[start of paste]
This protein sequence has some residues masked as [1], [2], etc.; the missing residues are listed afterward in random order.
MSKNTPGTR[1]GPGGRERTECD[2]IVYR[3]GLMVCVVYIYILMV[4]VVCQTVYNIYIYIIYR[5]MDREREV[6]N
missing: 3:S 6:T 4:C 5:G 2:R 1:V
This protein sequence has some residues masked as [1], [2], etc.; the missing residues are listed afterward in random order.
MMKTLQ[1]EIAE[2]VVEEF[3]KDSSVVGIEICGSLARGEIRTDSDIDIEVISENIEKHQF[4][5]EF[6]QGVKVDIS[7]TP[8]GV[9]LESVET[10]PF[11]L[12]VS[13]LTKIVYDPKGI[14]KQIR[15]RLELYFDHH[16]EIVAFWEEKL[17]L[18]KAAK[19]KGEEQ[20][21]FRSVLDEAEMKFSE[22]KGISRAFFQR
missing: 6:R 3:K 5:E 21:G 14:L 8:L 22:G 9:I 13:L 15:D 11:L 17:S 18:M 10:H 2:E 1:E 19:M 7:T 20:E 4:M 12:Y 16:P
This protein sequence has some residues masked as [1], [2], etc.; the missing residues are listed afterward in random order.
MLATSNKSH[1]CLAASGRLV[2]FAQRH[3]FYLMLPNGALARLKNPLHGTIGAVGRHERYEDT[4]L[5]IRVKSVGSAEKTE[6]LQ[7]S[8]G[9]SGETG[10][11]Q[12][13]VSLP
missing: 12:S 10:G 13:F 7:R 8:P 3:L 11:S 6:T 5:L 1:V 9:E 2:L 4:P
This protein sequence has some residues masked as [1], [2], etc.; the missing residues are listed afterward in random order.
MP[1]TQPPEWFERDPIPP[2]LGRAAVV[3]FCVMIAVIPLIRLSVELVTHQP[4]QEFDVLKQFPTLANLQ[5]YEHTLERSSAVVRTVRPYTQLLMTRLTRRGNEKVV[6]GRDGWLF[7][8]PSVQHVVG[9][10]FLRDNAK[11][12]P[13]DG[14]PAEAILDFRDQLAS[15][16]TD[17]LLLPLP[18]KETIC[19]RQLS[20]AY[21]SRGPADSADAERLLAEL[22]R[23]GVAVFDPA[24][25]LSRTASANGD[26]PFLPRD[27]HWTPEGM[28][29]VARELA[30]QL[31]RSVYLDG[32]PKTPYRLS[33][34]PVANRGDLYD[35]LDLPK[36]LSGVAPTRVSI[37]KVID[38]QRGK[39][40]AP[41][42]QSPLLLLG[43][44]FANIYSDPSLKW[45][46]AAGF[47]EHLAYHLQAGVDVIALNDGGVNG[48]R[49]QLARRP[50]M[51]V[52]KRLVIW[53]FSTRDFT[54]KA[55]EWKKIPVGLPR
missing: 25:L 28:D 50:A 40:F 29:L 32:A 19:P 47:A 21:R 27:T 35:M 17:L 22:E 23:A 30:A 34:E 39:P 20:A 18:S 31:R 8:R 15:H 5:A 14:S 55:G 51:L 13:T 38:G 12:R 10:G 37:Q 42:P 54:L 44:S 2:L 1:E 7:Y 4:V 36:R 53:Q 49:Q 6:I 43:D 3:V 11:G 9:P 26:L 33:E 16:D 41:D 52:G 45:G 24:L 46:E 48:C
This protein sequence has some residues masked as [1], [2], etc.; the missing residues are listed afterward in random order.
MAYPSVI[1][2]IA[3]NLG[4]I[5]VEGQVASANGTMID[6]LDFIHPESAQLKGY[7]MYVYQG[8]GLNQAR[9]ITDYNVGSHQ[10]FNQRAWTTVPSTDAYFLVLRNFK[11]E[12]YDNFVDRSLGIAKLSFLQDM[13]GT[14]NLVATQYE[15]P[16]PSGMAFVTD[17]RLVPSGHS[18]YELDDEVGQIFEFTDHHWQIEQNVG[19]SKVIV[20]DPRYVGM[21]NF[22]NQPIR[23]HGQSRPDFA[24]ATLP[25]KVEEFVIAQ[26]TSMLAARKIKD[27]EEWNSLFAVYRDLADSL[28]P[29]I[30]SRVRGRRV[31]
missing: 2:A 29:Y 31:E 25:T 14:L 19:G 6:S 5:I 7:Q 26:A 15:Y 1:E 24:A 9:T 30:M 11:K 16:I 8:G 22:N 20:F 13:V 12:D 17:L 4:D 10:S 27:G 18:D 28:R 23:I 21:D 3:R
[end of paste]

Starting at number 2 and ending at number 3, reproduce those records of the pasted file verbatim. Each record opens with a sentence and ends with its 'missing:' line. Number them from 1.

This protein sequence has some residues masked as [1], [2], etc.; the missing residues are listed afterward in random order.
MMKTLQ[1]EIAE[2]VVEEF[3]KDSSVVGIEICGSLARGEIRTDSDIDIEVISENIEKHQF[4][5]EF[6]QGVKVDIS[7]TP[8]GV[9]LESVET[10]PF[11]L[12]VS[13]LTKIVYDPKGI[14]KQIR[15]RLELYFDHH[16]EIVAFWEEKL[17]L[18]KAAK[19]KGEEQ[20][21]FRSVLDEAEMKFSE[22]KGISRAFFQR
missing: 6:R 3:K 5:E 21:G 14:L 8:L 22:G 9:I 13:L 15:D 11:L 17:S 18:M 10:H 2:E 1:E 19:M 7:T 20:E 4:M 12:Y 16:P
This protein sequence has some residues masked as [1], [2], etc.; the missing residues are listed afterward in random order.
MLATSNKSH[1]CLAASGRLV[2]FAQRH[3]FYLMLPNGALARLKNPLHGTIGAVGRHERYEDT[4]L[5]IRVKSVGSAEKTE[6]LQ[7]S[8]G[9]SGETG[10][11]Q[12][13]VSLP
missing: 12:S 10:G 13:F 7:R 8:P 3:L 11:S 6:T 5:L 1:V 9:E 2:L 4:P